Diary of a Network Geek

The trials and tribulations of a Certified Novell Engineer who's been stranded in Houston, Texas.


All Clear

Filed under: Advice from your Uncle Jim,Deep Thoughts,Life, the Universe, and Everything,News and Current Events,Personal — Posted by the Network Geek during the Hour of the Monkey which is in the late afternoon or 5:49 pm for you boring, normal people.
The moon is Waxing Crescent

Everything is still clear.

The doctor said my blood work was excellent.  I put on a couple of pounds, but, then it beats the way I took off all that weight last year!  My blood pressure was lower than it’s been on a Monday in a very long time, though, that’s probably because I wasn’t at work.  The scar tissue on my right lung is about as small as it’s likely to get though, and the doctor seemed fine with that.

Everything else, medically, satisfied the doctor, who seemed quite pleased with my progress.
The one thing I do still worry about is the money.  Even with what my medical insurance pays, I’m probably going to owe several thousand dollars this year and next year and, possibly, the year after that!  The thousand dollar deductible and 20% the insurance company doesn’t cover adds up pretty quickly with all these scans.  At least I’m on the right side of the grass to deal with them, though, so, I know things will work out eventually.
And, even though we’re paying big money at the pumps, I’m very grateful to be working in an industry that services the oil fields right now.  We have work for the next three to five years and they keep me busy.  That’s something else I’m really thankful for: having a job.  It’s not too many years ago I was out of work and didn’t know when I’d work again.  I try to remember that when I have problems on Mondays or have to work late on a Friday to update the firmware on the server drive array.

On a sad note, I found out this morning that an old friend whom I’d fallen out of touch with died yesterday from pancreatic cancer.  Even though I hadn’t really talked to him in years, knowing that he’s gone makes my own results a little bitter-sweet.
Cancer touches so many lives and I count myself as truly blessed to have been spared so many of the worst aspects of it.  In many ways, I’ve been very fortunate.  I do want you all to know that I’m more than willing to talk about cancer or my treatment with anyone who may be dealing with it elsewhere in their life.  I hope no one has been touched by cancer more than they have through me, but, if you all have, know that you don’t need to be alone with it.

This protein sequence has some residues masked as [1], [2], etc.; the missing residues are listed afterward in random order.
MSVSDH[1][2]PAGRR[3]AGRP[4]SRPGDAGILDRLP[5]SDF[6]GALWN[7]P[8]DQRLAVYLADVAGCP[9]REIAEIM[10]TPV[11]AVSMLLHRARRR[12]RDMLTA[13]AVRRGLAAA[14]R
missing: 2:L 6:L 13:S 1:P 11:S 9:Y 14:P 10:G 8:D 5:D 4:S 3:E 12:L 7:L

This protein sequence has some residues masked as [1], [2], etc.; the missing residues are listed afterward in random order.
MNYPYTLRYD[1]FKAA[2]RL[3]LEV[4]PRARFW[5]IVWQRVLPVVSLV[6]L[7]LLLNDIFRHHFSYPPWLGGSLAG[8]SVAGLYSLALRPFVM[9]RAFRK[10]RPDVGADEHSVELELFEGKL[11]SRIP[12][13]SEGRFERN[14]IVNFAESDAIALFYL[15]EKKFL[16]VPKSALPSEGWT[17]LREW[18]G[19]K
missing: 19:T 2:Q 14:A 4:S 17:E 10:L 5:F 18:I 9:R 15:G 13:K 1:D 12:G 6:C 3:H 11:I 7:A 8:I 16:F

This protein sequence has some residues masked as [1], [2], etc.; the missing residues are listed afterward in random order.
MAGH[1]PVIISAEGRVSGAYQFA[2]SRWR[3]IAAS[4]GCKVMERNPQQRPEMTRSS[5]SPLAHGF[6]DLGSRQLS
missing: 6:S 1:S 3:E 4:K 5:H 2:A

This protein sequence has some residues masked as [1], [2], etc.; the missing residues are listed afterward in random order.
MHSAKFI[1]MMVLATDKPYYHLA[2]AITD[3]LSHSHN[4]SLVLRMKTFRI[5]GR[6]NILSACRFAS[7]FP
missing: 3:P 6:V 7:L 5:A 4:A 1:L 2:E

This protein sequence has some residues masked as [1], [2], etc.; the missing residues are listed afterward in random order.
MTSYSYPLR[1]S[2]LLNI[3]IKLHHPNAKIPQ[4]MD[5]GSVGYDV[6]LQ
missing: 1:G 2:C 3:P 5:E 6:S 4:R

Thanks again for all your prayers and positive support and thoughts!

Advice from your Uncle Jim:
"When trouble arises and things look bad, there is always one individual who perceives a solution and is willing to take command. Very often, that individual is crazy."


A Funny Thing Happened…

Filed under: Deep Thoughts,Life, the Universe, and Everything,Personal — Posted by the Network Geek during the Hour of the Pig which is in the late evening or 10:02 pm for you boring, normal people.
The moon is a First Quarter Moon

On the way home from the clinic.

So, I’ve been “away” for a bit.
Almost two weeks ago, I went into the clinic for what I thought would be a relatively routine check up. And, really, it was. Unfortunately, my blood work showed me having very low counts in every category, so they sent me for an immediate transfusion. I got a unit of platelettes and two units of whole blood. Now, that might sound like there was big trouble, but, honestly, based on my last set of blood work, I was kind of expecting to have that happen. Sadly, what I was not planning on was getting a fever high enough to get checked into the hospital, which is what happened.

So, I spent about a week in the hospital, even though my tempurature was normal after three days, because my white blood cell count was low. That’s bad because those white blood cells are what fight off infection. What’s worse is that I felt fine, even though I missed my best friend’s wedding, in which I was supposed to be the best man.
I came close to going against doctor’s orders and checking myself out of the hospital long enough for the wedding, then checking back in. It was only when the doctor hinted that might cause problems with my insurance company that I decided against it.